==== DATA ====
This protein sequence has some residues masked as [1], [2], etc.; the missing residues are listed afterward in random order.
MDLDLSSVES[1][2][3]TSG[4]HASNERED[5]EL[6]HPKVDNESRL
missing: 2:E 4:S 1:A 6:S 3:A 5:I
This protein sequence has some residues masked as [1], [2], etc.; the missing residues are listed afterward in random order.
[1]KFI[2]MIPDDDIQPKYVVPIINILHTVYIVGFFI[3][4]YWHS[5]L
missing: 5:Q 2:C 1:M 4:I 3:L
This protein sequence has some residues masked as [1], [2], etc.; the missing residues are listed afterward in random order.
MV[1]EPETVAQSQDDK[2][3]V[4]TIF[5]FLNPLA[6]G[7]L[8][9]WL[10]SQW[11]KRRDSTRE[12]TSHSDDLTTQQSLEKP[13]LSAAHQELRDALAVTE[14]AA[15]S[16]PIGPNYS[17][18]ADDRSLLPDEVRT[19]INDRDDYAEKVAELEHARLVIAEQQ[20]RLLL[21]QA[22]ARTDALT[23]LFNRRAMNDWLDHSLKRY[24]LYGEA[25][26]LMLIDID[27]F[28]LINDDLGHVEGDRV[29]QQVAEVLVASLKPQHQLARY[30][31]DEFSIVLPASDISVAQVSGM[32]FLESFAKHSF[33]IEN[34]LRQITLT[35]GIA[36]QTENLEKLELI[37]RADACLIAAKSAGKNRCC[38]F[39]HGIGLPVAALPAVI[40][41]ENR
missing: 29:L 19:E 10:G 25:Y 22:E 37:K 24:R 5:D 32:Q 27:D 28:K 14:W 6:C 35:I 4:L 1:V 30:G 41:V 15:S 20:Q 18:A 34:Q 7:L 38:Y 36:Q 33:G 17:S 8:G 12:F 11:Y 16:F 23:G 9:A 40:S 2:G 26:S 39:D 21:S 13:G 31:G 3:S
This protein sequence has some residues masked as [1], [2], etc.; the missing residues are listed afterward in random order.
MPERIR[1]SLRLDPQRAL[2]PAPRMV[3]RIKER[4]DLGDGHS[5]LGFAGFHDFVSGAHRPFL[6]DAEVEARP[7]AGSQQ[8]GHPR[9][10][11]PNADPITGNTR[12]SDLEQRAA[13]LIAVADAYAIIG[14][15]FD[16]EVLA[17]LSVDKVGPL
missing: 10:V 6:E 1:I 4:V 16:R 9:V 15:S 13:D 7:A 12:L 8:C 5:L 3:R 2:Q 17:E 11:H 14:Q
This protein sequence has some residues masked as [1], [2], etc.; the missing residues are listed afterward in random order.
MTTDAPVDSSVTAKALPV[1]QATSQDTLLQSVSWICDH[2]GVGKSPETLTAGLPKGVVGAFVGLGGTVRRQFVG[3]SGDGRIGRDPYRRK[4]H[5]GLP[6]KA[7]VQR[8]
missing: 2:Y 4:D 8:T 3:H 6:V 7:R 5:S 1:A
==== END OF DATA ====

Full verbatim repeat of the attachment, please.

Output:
This protein sequence has some residues masked as [1], [2], etc.; the missing residues are listed afterward in random order.
MDLDLSSVES[1][2][3]TSG[4]HASNERED[5]EL[6]HPKVDNESRL
missing: 2:E 4:S 1:A 6:S 3:A 5:I
This protein sequence has some residues masked as [1], [2], etc.; the missing residues are listed afterward in random order.
[1]KFI[2]MIPDDDIQPKYVVPIINILHTVYIVGFFI[3][4]YWHS[5]L
missing: 5:Q 2:C 1:M 4:I 3:L
This protein sequence has some residues masked as [1], [2], etc.; the missing residues are listed afterward in random order.
MV[1]EPETVAQSQDDK[2][3]V[4]TIF[5]FLNPLA[6]G[7]L[8][9]WL[10]SQW[11]KRRDSTRE[12]TSHSDDLTTQQSLEKP[13]LSAAHQELRDALAVTE[14]AA[15]S[16]PIGPNYS[17][18]ADDRSLLPDEVRT[19]INDRDDYAEKVAELEHARLVIAEQQ[20]RLLL[21]QA[22]ARTDALT[23]LFNRRAMNDWLDHSLKRY[24]LYGEA[25][26]LMLIDID[27]F[28]LINDDLGHVEGDRV[29]QQVAEVLVASLKPQHQLARY[30][31]DEFSIVLPASDISVAQVSGM[32]FLESFAKHSF[33]IEN[34]LRQITLT[35]GIA[36]QTENLEKLELI[37]RADACLIAAKSAGKNRCC[38]F[39]HGIGLPVAALPAVI[40][41]ENR
missing: 29:L 19:E 10:G 25:Y 22:E 37:K 24:R 5:D 32:Q 27:D 28:K 14:W 6:C 35:I 4:L 1:V 30:G 41:V 15:S 20:Q 18:A 34:Q 7:L 38:Y 36:Q 33:G 17:S 8:G 12:F 11:Y 16:F 23:G 9:A 40:S 2:G 26:S 39:D 21:S 13:G 31:G 3:S
This protein sequence has some residues masked as [1], [2], etc.; the missing residues are listed afterward in random order.
MPERIR[1]SLRLDPQRAL[2]PAPRMV[3]RIKER[4]DLGDGHS[5]LGFAGFHDFVSGAHRPFL[6]DAEVEARP[7]AGSQQ[8]GHPR[9][10][11]PNADPITGNTR[12]SDLEQRAA[13]LIAVADAYAIIG[14][15]FD[16]EVLA[17]LSVDKVGPL
missing: 10:V 6:E 1:I 4:V 16:R 9:V 15:S 13:D 7:A 12:L 8:C 5:L 3:R 2:Q 17:E 11:H 14:Q
This protein sequence has some residues masked as [1], [2], etc.; the missing residues are listed afterward in random order.
MTTDAPVDSSVTAKALPV[1]QATSQDTLLQSVSWICDH[2]GVGKSPETLTAGLPKGVVGAFVGLGGTVRRQFVG[3]SGDGRIGRDPYRRK[4]H[5]GLP[6]KA[7]VQR[8]
missing: 2:Y 4:D 8:T 3:H 6:V 7:R 5:S 1:A